It became obvious from chatting to Chris and James there was nothing amateur or ad hoc about the way they now looked after their farm and its environment. It seems that on Raelands dairy farm, computer programs and technology are more vital than gumboots. They employ arial mapping to track everything that’s going on, and to help them plan about where fencing and planting should be carried out, and where water troughs should be located. As little as possible is left to chance.

I asked what Chris and James saw as the main philosophy behind the way the farm was run. James’ response was illuminating:

“I learnt at Uni that if you want to have a productive and profitable farm then you have to balance the triple bottom line which is profit, people and the environment. If one of those three is out, then things will start to fall apart. We can’t care for the environment on our farm if we are not profitable so that we try to have productive paddocks surrounded by biodiversity. But you also must make sure that your people are properly cared for and we make sure that Dad and I look after each other and have time for family.”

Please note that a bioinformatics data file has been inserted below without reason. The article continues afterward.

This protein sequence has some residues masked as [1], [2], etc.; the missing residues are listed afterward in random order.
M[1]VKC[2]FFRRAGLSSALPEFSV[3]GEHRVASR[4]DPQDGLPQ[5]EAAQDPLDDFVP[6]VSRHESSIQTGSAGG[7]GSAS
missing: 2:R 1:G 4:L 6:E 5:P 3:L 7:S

Chris indicated that he had noticed a significant improvement of the farm’s biodiversity over the last 20 years, particularly its birdlife, insects, frogs, reptiles and wallabies. They recently invited MidCoast Council to undertake a koala survey using sniffer dogs and encouragingly they found a significant amount of koala activity in the forested areas.

The forested part of the farm has now been dedicated as a biodiversity conservation site with the Biodiversity Conservation Trust.

It is clear that Raelands Farm is very much a work in progress. As Chris said:

“While we seem to have done a lot, I think we are only really scratching the surface. There is much more to do but you just have to do what you can, when you can and within your budget. We are now looking at further ways to reduce the emissions generated by our cows, such as the use of seaweed supplements. We have a 24kw solar system and are working towards net zero emissions.”

So often we seem to expect environmental problems to be dealt with by governments or by someone else. People such as Chris and James McRae show that the task of restoring our ravaged environment often starts in our own backyard. What an inspiration.

John Watts

(Photos kind permission of Dallas Kilponen)